Tag Archives: Trump

Do we really need to know?

Following events in Charlottesville, President Trump has so far failed to denounce the far right in explicit terms. Instead, he has condemned those of “many sides” for almost everything. How mealy-mouthed can you get? At least he’s running true to form.

What I want to know is this: do we we really want to know? And do we really care?

Here, in Devon England, Donald Trump can pretty much say or do what he likes. Life will still go on; the leylandii will still grow; the sea will still flood and ebb; the seagulls will still squawk at each other, or some other bird; the rain will still fall when it chooses; we shall all continue to grow a little older.

Will anybody care?

The question is: do we really have to know what’s going on in America?

I grant you, it’s what’s called “the silly season”, when any news – good, bad or indifferent – is used to fill the papers and the airwaves. Our own MPs are still on holiday. Our Prime Minister has yet to make an appearance following her much-publicised trekking about in Switzerland. One wonders if she will return to her desk and announce a snap election. Or a denunciation of all things Brexit. She and the American President are almost as unpredictable as an unturned omelette. Or a result at Stamford Bridge.

The question remains: do we really need to know?

I guess we do, when the future of the Western World is in the hands of a man who can’t even articulate his own thoughts.

 

 

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He’s still there

Last November it seemed almost unbelievable. This August, least than a year later, it is still unbelievable.

Donald Trump is President of the United States of America.

After all the jaw-dropping foolishness we saw during their election, and the wicked bad-mouthing of his opponent, it seems to be beyond comprehension that The Donald is President. It seems incongruous that a man whose appeal can only be to the small-minded is in an office once occupied by a man whose intellect was so great he seemed to think of everything before he even opened his mouth. He even made jokes, for heaven’s sakes, that seemed premeditated. What’s more, they were funny and we didn’t laugh at them out of politeness or nervousness.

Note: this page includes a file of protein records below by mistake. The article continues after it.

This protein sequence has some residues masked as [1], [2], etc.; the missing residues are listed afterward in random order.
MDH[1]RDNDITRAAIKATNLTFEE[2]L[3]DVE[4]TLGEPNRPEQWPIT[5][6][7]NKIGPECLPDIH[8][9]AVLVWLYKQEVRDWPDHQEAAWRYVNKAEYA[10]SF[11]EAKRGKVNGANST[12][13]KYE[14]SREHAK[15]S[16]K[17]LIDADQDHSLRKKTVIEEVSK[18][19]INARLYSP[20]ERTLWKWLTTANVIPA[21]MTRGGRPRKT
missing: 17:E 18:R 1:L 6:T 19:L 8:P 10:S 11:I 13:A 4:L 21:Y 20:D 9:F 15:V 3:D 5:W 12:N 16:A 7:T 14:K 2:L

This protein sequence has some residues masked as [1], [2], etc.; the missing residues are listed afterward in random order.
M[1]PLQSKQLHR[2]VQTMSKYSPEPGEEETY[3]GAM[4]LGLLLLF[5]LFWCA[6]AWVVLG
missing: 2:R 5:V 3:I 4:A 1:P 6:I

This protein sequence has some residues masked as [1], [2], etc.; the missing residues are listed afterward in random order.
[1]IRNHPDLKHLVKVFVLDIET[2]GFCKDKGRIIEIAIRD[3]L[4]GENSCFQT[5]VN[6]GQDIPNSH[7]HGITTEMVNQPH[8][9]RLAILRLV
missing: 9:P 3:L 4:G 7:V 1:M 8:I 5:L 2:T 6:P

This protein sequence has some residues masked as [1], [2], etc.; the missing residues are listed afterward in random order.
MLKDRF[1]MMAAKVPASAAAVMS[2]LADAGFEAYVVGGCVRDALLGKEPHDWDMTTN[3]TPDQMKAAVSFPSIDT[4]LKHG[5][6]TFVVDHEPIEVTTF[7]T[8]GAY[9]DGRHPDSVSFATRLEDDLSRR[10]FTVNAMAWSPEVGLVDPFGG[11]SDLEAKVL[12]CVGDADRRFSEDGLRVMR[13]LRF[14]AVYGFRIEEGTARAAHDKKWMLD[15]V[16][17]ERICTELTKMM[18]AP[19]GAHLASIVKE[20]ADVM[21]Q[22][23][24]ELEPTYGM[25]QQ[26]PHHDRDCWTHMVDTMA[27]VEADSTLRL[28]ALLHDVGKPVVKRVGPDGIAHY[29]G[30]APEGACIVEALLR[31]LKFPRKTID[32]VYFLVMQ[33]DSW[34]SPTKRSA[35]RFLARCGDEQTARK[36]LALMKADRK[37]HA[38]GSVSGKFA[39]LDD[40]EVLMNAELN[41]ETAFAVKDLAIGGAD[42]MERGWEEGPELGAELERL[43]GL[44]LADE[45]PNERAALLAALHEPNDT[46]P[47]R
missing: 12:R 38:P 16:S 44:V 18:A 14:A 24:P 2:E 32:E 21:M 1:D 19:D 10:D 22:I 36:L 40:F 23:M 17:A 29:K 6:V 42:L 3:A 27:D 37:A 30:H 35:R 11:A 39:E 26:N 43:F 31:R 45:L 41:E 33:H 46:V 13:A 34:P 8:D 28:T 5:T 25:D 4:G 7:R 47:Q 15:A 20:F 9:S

True, a vote for The Donald’s chief opponent would have probably meant the retention of America’s status quo. And the election of a woman to “the highest office in the land” for  the first time. But would that have been so bad? At least, we would’ve known where we stood.

A leap into the unknown

As it is, the election of The Donald was a leap into the unknown. And I don’t mean the kind of ‘unknown’ not known by Donald Rumsfeld. I mean the kind of ‘unknown’ we are currently experiencing; the unknown that creates uncertainty.

We don’t know, for example, from one week to the next, what The Donald will say or do tomorrow.

He could say he’s going to build a wall. But nothing seems to happen.

He could say the North Koreans threaten world stability. But they still launch nuclear missiles.

He could hire me tomorrow. But next week I could be fired.

While he is still there – and he may be there until 2024 – we should all be worried. His behaviour, and his decisions, are laughable but they all have their consequences. Anthony Scaramucci [the Mooch] might seem like a clown. But he’s a dangerous joker, capable of making his boss look positively benign.

The transatlantic view

On this side of the ocean, we can disbelieve, even laugh.

But I would hate to be a liberal living in America now. I might even be ashamed of my country. I certainly would not want The Donald to be my President. Not for a moment longer.

However, I do not know who might take his place.

Change was needed, of that there is no doubt. The system had become atrophied. Obama could not get anything done, because the numbers in both houses were stacked against him. Everything was a compromise. A fresh approach was needed.

Goodness knows but that Britain needs a change! The current government is the same as its predecessor, in all but personnel.

But where are the men or women who can take the places of those that are in charge? Are we to have to carry on as usual, while our current ‘leaders’ (including Valdimir Putin and co) are there?

Few of us are leaders. Most of us prefer to be led. But not by people who say one thing, do another, and turn everything into a reflection of themselves and their so-called achievements.

We all need someone else ‘there’. Someone we can trust.

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Leaving it all behind

I never thought I’d do it, but here I am, writing my first blog from Devon.

Leaving London after living there for more than 50 years was a wrench.